The book does have a few problems, like the way her daughter Khedda from her 2nd marriage is at one moment a shy girl and then the next moment a rebellious pro-black teen who drops a bomb on her parents three weeks after her high school graduation. Ms. Sue tries to set up the story but in a way I feel let down from it. I guess I’m looking for more since I am in a similar situation (although my daughter is now past the high school graduation age). But as a black woman with a monoracial black daughter who decides to add to the family biracial children (either mixed with white, Asian or Latino) I can respect the the issues Ms. Sue went through, which is why I would want to know more. How does one have two daughters positioned at two different color spectrums and raise them to feel comfortable in their own skin and beauty when the American culture will want to pit them against one another?
One thing that definitely comes through in the book is how the Sues cherish one another. Ms. Sue was able to advance far with the postal service and she cites it was her husbands love and devotion that helped her to succeed.
“Ever supportive of me, never competitive, no matter how disturbed he might be about this move, he would eat his soup and keep our home a safe place for our relationship.” pg 275
I think that was the main point of Ms. Sue’s book, how her relationship with her strong silent husband became the well that she drew from. Many times in the book she cited her fear, worry or disappointment but when she looked to Frank he quelled the uncertainty that was rising in her.
I think women who are in AM/BF relationships would love to read this book because it shows what our fore sisters have gone through before us. I can’t fathom encountering some of the things that Ms. Sue has gone through.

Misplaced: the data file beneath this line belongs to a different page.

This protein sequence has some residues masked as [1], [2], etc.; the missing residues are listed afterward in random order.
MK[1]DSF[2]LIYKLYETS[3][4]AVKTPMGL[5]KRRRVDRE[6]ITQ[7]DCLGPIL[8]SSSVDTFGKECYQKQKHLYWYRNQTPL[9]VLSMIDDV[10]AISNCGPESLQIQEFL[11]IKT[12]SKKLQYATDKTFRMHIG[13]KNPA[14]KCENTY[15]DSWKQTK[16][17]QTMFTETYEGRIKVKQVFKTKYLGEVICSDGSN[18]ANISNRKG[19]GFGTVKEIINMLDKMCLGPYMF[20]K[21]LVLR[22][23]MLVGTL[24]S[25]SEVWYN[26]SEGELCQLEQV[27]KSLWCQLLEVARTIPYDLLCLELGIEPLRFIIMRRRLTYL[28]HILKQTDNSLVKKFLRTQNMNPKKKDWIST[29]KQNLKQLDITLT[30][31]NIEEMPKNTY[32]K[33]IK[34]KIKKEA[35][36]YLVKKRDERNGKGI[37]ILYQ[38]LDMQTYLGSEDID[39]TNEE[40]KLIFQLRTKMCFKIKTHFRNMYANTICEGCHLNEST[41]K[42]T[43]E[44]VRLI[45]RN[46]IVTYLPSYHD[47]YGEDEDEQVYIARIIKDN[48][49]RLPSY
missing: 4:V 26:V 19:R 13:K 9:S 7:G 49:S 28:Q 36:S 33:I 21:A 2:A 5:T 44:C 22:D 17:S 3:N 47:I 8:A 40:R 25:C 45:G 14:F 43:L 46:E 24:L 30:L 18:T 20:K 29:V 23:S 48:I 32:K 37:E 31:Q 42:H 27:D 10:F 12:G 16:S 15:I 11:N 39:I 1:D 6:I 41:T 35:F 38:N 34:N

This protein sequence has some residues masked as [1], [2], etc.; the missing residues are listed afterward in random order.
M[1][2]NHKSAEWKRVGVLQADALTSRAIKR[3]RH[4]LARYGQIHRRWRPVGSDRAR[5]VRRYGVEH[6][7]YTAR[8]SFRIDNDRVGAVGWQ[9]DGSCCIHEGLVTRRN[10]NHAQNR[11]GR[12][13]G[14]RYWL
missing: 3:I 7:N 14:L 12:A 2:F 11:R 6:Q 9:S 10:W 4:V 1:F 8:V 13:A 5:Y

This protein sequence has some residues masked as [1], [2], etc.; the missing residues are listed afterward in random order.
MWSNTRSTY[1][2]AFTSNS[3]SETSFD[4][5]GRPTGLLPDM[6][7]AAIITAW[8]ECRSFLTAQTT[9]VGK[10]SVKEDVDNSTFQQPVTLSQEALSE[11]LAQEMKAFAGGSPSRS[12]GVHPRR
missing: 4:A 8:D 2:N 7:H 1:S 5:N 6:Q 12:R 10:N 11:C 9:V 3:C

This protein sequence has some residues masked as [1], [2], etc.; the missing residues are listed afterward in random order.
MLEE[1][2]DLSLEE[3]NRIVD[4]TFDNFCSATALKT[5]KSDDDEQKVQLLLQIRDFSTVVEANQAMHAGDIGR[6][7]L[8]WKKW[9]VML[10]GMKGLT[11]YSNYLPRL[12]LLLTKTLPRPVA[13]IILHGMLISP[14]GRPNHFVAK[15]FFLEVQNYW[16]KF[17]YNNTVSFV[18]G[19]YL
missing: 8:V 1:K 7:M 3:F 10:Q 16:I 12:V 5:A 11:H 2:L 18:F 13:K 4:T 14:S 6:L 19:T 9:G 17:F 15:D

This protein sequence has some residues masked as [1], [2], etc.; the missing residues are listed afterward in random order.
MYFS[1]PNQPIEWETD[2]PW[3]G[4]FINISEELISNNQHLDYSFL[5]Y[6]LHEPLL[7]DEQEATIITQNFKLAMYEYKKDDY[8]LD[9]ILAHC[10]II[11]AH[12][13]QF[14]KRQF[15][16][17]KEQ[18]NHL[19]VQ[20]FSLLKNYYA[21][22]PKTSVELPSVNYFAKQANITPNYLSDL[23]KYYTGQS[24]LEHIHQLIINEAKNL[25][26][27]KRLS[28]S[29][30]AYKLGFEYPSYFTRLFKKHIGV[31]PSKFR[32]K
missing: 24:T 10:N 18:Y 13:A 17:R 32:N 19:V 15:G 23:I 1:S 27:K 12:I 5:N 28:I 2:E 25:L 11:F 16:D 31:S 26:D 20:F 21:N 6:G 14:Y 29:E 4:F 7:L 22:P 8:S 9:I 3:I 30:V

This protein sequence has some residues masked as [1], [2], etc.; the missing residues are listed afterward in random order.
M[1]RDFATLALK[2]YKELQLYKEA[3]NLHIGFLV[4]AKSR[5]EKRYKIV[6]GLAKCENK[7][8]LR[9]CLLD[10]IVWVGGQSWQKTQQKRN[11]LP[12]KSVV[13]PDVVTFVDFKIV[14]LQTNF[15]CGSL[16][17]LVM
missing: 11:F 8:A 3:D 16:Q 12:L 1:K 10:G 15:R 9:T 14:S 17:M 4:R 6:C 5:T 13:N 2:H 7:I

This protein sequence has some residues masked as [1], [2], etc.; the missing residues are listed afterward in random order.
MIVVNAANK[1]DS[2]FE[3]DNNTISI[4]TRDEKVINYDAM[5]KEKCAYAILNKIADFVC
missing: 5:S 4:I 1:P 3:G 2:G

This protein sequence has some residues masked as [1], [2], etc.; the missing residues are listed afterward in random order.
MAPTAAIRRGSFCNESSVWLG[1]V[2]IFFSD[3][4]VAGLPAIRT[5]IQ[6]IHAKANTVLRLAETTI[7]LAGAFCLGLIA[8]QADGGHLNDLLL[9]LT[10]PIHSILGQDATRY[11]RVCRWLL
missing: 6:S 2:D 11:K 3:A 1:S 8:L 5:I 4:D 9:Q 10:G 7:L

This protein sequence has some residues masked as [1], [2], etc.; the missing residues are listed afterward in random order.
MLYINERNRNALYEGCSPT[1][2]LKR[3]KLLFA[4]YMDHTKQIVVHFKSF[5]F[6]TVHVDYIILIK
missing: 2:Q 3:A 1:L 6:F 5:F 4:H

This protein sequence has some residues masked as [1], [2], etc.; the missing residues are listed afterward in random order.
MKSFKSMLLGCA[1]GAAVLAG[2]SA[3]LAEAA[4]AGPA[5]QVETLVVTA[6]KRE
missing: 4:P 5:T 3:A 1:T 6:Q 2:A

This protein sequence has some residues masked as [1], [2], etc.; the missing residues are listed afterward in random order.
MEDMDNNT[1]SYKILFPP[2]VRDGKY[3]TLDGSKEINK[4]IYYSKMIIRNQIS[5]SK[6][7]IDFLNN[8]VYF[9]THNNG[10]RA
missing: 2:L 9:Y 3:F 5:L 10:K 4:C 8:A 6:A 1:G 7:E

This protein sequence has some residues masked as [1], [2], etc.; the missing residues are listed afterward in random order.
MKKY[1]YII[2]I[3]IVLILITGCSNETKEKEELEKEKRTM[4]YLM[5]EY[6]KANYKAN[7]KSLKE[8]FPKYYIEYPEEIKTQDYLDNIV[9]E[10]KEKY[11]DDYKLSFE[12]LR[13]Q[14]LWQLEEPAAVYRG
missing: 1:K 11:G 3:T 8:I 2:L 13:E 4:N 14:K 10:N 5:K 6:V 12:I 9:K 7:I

The book can be purchased from Amazon.com or from Ms. Sue’s website. Proceeds from the book will be donated to help fight leiomyosarcoma cancer. The Sue’s youngest daughter Candace was diagnosed with the condition.
When I told my friend Reesie that I was dating a Korean man she was a bit leery about it.
“Has he introduced you to his family?” she asked. “Do they accept you?”
Yeah, we’re cool, I told her. It helped that his family was white, I’m sure. She was happy for me, but sad at the same time. My story would be different from hers for which she was glad for me but sad for herself.
Reesie is a small five foot three inches chocolate brown black woman, about a size 2. She has curly dark reddish brown hair and small features. Most people find her attractive. She met Kwan while she was out one night at a bar with some friends. He flirted; she flirted back. They exchanged numbers and began to date. He was an engineer at a local company and she was still trying to figure out what an English degree was good for. They both wanted to go to grad school, they both wanted kids, they both had the same values and morals.
“I’m going to marry him,” she told me after a month of seeing him.